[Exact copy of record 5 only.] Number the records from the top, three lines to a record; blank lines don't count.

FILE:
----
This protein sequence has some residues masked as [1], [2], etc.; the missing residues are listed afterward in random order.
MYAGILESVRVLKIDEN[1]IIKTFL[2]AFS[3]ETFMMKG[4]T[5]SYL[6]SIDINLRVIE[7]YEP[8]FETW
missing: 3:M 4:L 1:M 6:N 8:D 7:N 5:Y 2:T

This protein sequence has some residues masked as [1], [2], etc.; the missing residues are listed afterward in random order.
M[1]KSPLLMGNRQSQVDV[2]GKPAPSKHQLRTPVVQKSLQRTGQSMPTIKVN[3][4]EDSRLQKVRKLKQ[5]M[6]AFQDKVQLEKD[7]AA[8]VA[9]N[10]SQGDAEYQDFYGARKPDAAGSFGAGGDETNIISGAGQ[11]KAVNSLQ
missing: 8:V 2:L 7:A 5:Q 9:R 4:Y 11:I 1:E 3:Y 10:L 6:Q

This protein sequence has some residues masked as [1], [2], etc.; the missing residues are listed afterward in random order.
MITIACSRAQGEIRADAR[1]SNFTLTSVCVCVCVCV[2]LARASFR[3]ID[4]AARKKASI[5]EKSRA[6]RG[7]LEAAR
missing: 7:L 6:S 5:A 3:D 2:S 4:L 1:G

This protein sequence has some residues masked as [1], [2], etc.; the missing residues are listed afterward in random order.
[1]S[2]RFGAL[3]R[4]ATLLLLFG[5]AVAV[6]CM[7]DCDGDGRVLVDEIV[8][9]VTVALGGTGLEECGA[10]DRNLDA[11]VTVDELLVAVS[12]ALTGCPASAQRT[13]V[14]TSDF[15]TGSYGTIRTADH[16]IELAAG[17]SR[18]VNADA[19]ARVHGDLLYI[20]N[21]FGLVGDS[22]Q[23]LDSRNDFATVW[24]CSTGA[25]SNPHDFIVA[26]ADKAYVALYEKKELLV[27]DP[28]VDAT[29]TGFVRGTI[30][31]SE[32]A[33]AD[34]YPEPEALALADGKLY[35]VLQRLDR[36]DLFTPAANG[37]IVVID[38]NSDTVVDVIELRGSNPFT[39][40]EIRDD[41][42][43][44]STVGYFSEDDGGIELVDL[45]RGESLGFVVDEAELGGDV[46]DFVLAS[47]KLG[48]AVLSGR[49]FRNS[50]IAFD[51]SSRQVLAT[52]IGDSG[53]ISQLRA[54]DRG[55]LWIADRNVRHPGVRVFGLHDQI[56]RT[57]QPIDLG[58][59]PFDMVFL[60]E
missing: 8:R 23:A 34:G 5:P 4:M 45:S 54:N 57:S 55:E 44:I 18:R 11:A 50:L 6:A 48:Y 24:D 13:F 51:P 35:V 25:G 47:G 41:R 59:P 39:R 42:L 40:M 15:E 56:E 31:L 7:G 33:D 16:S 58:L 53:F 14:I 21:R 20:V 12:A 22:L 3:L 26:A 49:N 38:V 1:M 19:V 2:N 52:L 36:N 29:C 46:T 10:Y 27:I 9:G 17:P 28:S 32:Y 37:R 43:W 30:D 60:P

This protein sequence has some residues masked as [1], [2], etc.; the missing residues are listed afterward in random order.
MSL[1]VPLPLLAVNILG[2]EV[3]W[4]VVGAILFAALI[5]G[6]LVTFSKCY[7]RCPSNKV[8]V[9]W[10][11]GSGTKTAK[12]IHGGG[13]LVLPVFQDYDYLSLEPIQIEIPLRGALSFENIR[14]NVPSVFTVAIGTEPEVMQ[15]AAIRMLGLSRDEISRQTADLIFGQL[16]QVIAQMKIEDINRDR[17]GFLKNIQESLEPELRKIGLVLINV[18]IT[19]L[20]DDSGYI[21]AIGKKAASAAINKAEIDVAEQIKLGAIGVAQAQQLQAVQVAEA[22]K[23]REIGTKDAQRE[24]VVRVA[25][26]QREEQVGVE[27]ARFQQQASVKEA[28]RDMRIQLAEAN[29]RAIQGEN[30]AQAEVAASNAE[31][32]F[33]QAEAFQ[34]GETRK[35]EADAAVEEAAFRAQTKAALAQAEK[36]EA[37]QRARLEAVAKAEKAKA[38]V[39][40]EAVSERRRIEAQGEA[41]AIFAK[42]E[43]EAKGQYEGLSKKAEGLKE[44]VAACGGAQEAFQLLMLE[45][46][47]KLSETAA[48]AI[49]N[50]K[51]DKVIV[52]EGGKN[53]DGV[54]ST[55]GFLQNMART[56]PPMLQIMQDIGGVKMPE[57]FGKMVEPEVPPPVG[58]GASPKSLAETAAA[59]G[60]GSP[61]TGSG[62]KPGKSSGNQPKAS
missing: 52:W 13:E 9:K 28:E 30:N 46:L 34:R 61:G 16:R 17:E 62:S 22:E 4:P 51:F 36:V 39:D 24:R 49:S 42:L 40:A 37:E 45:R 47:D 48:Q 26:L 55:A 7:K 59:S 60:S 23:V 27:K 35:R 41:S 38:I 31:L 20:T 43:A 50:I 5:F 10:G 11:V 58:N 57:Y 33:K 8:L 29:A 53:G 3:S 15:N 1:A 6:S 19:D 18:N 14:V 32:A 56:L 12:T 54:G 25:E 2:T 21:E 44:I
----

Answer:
This protein sequence has some residues masked as [1], [2], etc.; the missing residues are listed afterward in random order.
MSL[1]VPLPLLAVNILG[2]EV[3]W[4]VVGAILFAALI[5]G[6]LVTFSKCY[7]RCPSNKV[8]V[9]W[10][11]GSGTKTAK[12]IHGGG[13]LVLPVFQDYDYLSLEPIQIEIPLRGALSFENIR[14]NVPSVFTVAIGTEPEVMQ[15]AAIRMLGLSRDEISRQTADLIFGQL[16]QVIAQMKIEDINRDR[17]GFLKNIQESLEPELRKIGLVLINV[18]IT[19]L[20]DDSGYI[21]AIGKKAASAAINKAEIDVAEQIKLGAIGVAQAQQLQAVQVAEA[22]K[23]REIGTKDAQRE[24]VVRVA[25][26]QREEQVGVE[27]ARFQQQASVKEA[28]RDMRIQLAEAN[29]RAIQGEN[30]AQAEVAASNAE[31][32]F[33]QAEAFQ[34]GETRK[35]EADAAVEEAAFRAQTKAALAQAEK[36]EA[37]QRARLEAVAKAEKAKA[38]V[39][40]EAVSERRRIEAQGEA[41]AIFAK[42]E[43]EAKGQYEGLSKKAEGLKE[44]VAACGGAQEAFQLLMLE[45][46][47]KLSETAA[48]AI[49]N[50]K[51]DKVIV[52]EGGKN[53]DGV[54]ST[55]GFLQNMART[56]PPMLQIMQDIGGVKMPE[57]FGKMVEPEVPPPVG[58]GASPKSLAETAAA[59]G[60]GSP[61]TGSG[62]KPGKSSGNQPKAS
missing: 52:W 13:E 9:K 28:E 30:N 46:L 34:R 61:G 16:R 17:E 62:S 22:E 4:P 51:F 36:V 39:D 24:R 49:S 42:L 40:A 37:E 45:R 47:D 48:Q 26:L 55:A 7:K 59:S 60:S 23:V 27:K 35:R 41:S 38:I 31:L 20:T 43:A 50:I 5:F 10:G 11:V 58:N 57:Y 33:K 8:L 29:A 53:G 3:S 15:N 1:A 6:S 19:D 18:N 14:V 32:A 56:L 12:T 54:G 25:E 2:T 21:E 44:I